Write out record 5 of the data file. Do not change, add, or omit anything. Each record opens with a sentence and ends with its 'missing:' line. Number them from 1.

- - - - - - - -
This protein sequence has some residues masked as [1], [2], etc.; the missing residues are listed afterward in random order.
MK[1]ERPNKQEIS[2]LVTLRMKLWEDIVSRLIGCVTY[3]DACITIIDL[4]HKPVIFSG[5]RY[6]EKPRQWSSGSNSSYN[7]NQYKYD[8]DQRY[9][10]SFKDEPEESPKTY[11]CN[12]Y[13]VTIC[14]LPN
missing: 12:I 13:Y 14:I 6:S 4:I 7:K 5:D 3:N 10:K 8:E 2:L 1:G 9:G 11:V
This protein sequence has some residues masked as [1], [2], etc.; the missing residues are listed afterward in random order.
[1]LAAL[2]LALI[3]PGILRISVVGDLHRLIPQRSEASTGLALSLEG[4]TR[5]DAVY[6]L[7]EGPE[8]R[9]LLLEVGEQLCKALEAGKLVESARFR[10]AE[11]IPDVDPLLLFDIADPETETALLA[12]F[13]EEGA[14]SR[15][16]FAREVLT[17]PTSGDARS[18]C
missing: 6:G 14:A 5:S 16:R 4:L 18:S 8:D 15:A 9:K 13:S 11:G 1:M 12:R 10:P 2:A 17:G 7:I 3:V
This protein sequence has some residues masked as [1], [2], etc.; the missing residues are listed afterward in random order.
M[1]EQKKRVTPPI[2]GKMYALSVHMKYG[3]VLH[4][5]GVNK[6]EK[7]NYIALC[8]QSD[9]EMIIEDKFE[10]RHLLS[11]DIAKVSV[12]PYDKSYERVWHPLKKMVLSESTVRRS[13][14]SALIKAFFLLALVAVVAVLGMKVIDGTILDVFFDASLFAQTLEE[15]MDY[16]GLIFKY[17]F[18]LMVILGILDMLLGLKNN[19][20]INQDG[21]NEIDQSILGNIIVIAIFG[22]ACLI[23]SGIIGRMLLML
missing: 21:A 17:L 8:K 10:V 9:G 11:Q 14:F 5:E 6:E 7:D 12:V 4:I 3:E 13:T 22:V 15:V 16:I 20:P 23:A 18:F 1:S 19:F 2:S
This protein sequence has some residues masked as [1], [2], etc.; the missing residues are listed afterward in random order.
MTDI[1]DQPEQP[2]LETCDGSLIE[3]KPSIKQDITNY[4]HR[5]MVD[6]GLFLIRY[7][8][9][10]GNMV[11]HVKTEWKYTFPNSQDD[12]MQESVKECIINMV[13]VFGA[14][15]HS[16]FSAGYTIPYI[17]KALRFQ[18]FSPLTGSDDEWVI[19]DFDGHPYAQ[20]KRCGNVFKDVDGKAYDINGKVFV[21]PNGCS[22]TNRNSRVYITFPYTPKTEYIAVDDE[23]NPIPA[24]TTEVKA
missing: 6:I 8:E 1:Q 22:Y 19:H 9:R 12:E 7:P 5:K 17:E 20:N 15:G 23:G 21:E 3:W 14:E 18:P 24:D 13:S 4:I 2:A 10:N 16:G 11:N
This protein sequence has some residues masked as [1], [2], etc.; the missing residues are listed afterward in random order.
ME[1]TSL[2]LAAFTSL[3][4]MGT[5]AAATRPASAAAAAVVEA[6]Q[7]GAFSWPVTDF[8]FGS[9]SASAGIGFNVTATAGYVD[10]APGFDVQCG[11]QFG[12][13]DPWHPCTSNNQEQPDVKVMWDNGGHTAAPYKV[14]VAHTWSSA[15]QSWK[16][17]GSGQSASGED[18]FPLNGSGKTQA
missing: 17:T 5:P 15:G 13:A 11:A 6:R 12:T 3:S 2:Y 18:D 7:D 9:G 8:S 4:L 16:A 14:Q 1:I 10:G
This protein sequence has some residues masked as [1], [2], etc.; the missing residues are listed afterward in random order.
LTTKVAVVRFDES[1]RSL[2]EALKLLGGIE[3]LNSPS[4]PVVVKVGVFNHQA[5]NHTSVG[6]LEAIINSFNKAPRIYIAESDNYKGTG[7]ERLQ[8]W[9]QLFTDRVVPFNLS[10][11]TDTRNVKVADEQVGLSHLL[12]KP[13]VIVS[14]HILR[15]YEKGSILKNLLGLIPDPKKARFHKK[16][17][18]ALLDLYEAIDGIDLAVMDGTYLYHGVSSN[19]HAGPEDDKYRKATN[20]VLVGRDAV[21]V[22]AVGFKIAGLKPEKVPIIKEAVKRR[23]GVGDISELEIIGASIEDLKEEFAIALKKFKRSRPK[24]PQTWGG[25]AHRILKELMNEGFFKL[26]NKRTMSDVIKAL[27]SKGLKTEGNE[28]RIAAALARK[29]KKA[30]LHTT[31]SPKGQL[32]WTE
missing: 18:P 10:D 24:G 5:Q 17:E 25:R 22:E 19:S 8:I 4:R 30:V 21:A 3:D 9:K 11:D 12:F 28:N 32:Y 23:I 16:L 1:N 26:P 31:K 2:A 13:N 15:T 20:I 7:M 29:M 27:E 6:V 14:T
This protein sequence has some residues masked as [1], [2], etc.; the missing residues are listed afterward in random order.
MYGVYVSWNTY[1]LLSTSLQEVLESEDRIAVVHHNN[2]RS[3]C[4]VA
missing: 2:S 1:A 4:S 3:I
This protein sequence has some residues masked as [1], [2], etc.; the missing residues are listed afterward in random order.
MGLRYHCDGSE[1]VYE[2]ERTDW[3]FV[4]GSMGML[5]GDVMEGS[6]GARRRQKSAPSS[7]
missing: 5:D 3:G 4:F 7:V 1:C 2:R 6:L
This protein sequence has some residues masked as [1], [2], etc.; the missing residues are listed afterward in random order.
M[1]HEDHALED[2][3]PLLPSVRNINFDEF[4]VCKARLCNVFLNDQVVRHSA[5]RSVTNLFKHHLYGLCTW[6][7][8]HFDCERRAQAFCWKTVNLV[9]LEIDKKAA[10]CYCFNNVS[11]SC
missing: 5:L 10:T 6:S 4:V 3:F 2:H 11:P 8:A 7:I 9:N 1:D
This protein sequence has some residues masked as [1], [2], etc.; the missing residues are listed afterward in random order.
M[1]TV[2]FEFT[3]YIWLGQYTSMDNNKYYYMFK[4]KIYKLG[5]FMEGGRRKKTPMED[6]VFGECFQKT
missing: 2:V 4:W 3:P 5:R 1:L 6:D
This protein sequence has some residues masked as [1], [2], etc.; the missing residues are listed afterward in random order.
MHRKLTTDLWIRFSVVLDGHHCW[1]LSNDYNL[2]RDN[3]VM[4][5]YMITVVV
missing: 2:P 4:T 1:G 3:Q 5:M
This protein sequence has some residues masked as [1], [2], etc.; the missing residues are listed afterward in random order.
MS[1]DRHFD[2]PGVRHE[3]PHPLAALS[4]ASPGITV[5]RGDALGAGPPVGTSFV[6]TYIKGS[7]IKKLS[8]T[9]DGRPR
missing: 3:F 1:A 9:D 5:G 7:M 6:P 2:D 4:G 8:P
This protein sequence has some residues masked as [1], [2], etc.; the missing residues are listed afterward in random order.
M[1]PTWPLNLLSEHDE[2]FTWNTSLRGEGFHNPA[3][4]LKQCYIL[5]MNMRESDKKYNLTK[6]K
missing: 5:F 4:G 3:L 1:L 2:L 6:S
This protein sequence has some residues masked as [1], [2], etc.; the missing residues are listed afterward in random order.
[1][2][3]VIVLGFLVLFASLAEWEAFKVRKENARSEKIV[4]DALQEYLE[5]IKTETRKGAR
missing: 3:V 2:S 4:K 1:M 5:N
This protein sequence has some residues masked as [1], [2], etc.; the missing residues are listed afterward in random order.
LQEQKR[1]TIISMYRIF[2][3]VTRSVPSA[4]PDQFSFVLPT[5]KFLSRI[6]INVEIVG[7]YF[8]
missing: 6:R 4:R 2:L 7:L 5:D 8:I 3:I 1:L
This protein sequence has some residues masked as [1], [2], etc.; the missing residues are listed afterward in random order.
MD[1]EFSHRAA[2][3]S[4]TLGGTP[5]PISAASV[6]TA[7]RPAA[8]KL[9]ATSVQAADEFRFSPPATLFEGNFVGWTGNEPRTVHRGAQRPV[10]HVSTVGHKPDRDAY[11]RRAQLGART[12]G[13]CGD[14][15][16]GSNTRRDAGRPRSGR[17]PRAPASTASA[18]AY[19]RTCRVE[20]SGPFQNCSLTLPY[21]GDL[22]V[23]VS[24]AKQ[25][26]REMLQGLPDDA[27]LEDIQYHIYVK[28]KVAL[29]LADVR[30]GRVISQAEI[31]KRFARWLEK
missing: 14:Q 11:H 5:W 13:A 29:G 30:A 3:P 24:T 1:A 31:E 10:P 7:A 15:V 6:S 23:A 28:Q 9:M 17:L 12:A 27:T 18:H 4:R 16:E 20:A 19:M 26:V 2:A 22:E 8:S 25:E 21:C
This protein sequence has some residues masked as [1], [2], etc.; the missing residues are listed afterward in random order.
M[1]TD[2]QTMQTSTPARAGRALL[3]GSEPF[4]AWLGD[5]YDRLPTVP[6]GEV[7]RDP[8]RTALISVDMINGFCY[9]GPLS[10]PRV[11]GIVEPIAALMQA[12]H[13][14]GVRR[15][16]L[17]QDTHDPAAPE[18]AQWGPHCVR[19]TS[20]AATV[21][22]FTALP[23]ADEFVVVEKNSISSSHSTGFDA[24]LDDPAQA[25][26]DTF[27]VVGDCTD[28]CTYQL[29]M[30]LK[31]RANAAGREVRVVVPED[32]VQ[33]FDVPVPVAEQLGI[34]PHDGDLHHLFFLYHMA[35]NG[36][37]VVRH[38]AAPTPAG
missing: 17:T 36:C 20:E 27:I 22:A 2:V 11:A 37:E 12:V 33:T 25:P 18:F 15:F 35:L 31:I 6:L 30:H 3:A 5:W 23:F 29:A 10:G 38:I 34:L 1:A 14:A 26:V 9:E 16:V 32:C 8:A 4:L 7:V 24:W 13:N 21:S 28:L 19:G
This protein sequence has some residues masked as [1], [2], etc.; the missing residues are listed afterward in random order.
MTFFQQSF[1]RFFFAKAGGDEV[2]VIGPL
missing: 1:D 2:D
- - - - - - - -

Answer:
This protein sequence has some residues masked as [1], [2], etc.; the missing residues are listed afterward in random order.
ME[1]TSL[2]LAAFTSL[3][4]MGT[5]AAATRPASAAAAAVVEA[6]Q[7]GAFSWPVTDF[8]FGS[9]SASAGIGFNVTATAGYVD[10]APGFDVQCG[11]QFG[12][13]DPWHPCTSNNQEQPDVKVMWDNGGHTAAPYKV[14]VAHTWSSA[15]QSWK[16][17]GSGQSASGED[18]FPLNGSGKTQA
missing: 17:T 5:P 15:G 13:A 11:A 6:R 12:T 3:S 2:Y 18:D 7:D 9:G 8:S 4:L 16:A 14:Q 1:I 10:G